Can Smart Home Leaks Lead to Major Cyberattacks?

Smart speakers were everywhere this holiday season. According to a recent survey conducted by GetApp Lab, smart speakers were one of this year’s most wanted tech gifts.

The new Echo Dot was the most purchased item on Amazon globally over the Thanksgiving weekend, which means that more and more kids are asking Alexa to play “Kid in a Candy Store.” According to the OECD, the total number of smart devices per household is expected to jump from 10 to 50 by 2020, and Gartner predicts that 80 percent of computing tasks will take place on mobile devices by 2020.

The problem is that the proliferation of smart home and mobile devices affords cybercriminals even more entry points to hold consumer data or infrastructure hostage. Threat actors also could use consumers’ devices to create a botnet that can carry out large-scale attacks on everything from power grids to our transportation systems.

New Security Risks in Smart Home Devices

While most people aren’t carrying Alexa around town with them, not all smart devices stay in the home. With the start of 2019, employees have returned to work with their new devices in tow, and many of them are connecting their IoT gadgets to the company Wi-Fi, unknowingly causing potential liabilities for their organization.

“Smart devices can be exploited in many ways. Weak security protocols make them vulnerable to malware and easy to hack,” said Zach Capers, senior IT analyst for GetApp.com. “Default usernames and passwords leave smart devices susceptible to botnets that can use their computing power for DDoS attacks, cryptojacking and other schemes. They’re also typically designed to collect as much data as possible, which can be particularly problematic in a business environment.”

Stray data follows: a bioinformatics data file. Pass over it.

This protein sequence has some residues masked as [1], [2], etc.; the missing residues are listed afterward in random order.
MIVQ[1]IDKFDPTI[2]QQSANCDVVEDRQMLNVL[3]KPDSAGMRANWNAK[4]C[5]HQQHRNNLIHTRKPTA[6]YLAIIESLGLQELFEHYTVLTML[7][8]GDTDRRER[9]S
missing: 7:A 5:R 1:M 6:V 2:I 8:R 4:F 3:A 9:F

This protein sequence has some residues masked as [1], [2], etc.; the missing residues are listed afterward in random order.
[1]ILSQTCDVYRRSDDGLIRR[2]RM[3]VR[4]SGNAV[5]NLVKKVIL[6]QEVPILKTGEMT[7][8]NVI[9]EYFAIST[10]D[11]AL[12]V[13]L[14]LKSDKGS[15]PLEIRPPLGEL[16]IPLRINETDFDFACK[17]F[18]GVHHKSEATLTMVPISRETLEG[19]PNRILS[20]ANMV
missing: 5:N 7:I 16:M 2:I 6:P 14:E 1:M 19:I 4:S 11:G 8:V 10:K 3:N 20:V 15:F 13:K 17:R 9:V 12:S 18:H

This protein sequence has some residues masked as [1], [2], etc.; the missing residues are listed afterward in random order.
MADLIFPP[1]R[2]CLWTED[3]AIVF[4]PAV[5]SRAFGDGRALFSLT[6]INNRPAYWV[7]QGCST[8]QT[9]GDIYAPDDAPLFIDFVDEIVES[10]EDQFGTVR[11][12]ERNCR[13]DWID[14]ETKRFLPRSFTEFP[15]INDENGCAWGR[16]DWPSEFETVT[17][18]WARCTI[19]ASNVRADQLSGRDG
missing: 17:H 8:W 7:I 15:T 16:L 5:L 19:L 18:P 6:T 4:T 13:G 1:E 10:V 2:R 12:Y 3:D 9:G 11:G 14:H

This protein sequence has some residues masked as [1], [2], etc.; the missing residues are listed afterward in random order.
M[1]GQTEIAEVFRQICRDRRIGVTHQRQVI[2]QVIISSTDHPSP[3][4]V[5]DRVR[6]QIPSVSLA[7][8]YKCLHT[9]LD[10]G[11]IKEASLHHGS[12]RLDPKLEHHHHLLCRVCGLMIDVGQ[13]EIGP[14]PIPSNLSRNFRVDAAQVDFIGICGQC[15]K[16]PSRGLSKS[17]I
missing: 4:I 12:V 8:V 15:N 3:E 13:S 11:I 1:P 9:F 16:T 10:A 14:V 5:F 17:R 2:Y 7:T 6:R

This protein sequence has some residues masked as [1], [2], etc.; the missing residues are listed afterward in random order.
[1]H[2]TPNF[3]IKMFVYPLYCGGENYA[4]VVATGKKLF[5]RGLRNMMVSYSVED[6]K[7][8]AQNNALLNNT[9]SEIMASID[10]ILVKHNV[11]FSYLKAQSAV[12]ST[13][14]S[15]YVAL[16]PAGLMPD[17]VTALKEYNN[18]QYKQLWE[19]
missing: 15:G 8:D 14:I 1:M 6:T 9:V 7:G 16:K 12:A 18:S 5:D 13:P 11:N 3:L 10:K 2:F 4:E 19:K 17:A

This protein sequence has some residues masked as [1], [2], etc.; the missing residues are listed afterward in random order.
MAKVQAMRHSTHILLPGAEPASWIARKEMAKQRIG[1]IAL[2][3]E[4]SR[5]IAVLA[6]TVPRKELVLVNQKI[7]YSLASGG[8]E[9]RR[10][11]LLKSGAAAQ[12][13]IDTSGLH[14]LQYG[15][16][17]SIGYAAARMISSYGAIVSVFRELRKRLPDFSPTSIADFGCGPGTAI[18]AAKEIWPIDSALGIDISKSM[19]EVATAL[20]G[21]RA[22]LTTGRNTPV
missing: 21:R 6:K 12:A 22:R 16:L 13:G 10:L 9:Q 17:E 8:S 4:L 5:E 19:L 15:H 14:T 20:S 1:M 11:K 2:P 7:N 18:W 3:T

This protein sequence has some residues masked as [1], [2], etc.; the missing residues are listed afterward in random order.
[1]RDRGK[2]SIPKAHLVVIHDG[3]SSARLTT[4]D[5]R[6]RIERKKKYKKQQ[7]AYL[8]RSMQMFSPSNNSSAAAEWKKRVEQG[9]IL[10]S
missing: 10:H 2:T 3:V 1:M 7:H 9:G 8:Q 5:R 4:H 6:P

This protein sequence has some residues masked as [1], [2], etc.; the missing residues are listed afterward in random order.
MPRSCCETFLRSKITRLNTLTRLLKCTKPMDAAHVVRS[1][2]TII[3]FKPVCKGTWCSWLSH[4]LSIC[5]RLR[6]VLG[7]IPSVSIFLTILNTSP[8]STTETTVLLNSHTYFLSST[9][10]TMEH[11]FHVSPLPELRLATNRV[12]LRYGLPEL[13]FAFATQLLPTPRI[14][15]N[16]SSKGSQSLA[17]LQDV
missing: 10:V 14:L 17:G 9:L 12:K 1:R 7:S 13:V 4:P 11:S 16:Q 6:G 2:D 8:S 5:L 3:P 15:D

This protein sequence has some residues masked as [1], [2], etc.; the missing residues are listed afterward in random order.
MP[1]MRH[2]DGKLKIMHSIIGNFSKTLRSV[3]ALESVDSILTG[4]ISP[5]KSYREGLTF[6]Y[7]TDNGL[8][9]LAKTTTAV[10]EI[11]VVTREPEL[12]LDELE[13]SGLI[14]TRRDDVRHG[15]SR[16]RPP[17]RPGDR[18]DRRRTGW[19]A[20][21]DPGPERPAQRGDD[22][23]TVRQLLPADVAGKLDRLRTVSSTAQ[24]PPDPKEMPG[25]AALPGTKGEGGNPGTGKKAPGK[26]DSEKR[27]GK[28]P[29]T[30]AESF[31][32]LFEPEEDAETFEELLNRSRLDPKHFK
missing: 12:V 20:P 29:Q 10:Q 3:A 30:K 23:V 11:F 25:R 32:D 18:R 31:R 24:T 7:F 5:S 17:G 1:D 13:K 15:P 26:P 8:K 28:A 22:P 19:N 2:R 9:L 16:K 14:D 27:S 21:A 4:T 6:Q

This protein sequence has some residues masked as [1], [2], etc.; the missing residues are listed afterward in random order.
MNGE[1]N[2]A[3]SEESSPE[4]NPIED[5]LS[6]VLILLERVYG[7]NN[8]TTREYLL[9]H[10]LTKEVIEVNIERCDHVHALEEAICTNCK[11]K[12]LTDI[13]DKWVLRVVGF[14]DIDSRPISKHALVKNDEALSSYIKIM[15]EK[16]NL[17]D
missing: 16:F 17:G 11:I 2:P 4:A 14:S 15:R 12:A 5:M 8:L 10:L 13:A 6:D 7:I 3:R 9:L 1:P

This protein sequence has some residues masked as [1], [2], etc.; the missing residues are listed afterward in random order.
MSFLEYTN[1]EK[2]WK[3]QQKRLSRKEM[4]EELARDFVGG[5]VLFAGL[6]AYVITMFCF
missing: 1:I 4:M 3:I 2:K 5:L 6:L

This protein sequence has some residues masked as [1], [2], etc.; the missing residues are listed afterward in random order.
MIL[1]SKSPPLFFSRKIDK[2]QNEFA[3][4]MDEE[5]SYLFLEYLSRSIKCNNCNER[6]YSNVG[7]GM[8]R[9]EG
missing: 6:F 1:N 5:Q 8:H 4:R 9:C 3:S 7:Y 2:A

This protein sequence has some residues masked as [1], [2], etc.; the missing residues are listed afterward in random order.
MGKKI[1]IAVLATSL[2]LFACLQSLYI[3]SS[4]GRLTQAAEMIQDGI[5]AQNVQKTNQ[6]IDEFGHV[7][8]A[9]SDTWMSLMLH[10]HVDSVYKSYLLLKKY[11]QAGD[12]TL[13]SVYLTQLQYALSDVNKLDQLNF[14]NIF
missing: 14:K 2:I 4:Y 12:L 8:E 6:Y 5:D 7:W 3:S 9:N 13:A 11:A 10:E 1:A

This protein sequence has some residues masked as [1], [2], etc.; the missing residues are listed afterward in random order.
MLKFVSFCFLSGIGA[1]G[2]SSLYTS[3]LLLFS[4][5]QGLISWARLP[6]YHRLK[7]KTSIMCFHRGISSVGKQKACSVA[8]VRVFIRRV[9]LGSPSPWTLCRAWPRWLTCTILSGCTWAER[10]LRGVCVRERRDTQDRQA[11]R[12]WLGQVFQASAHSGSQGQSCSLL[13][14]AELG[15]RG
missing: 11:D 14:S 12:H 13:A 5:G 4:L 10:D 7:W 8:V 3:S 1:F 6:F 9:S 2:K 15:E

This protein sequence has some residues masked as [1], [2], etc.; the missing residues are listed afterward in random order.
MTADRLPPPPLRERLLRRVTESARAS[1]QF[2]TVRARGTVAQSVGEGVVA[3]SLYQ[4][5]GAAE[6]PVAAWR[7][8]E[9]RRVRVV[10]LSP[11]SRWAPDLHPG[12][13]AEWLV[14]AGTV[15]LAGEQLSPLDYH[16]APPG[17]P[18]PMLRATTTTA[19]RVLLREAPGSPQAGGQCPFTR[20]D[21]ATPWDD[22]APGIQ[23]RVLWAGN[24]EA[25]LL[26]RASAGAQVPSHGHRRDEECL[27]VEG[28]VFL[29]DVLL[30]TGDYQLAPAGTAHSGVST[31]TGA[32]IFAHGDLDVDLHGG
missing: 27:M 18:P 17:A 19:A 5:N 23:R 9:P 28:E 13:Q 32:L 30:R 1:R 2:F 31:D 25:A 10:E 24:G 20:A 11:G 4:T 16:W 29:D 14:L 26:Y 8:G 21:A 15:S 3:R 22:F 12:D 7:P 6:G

According to a GetApp study, 58 percent of small business do not have a BYOD policy. When they are active, smart speakers record everything that is uttered in their presence, which puts businesses and their proprietary information at risk.

“We have seen instances of people conducting internet-wide scans for connected devices like webcams, baby monitors and actual examples of compromises of the devices themselves or the data it collects,” said Jacob Styczynski, lead associate at Booz Allen. “One recent example is of soldiers sharing fitness tracker data from FOBs (forward operating bases), highlighting the risk to consumers of devices oversharing information.”

Then there are the smart TVs in boardrooms, which can employ automatic content recognition (ACR), leading to excessive data collection. Also worth noting are the smartwatches and wearables on everyone’s wrists—these devices can leave a company vulnerable to location exposure and data leakage.

In a future where smart devices will be ubiquitous, who is responsible for the security of these devices?

Consumer, Employer or Manufacturer: Who’s Responsible for Security?

In a world where convenience and entertainment far outweigh concerns for security, consumers are quick to click and download with little regard for risk. At the same time, manufacturers are pressured to get products to market quickly. So where does security fit in?

Smart devices tend to be developed with a focus on features rather than security. In addition to what’s on the price tag, consumers pay for smart devices with their personal data, which has great value to threat actors.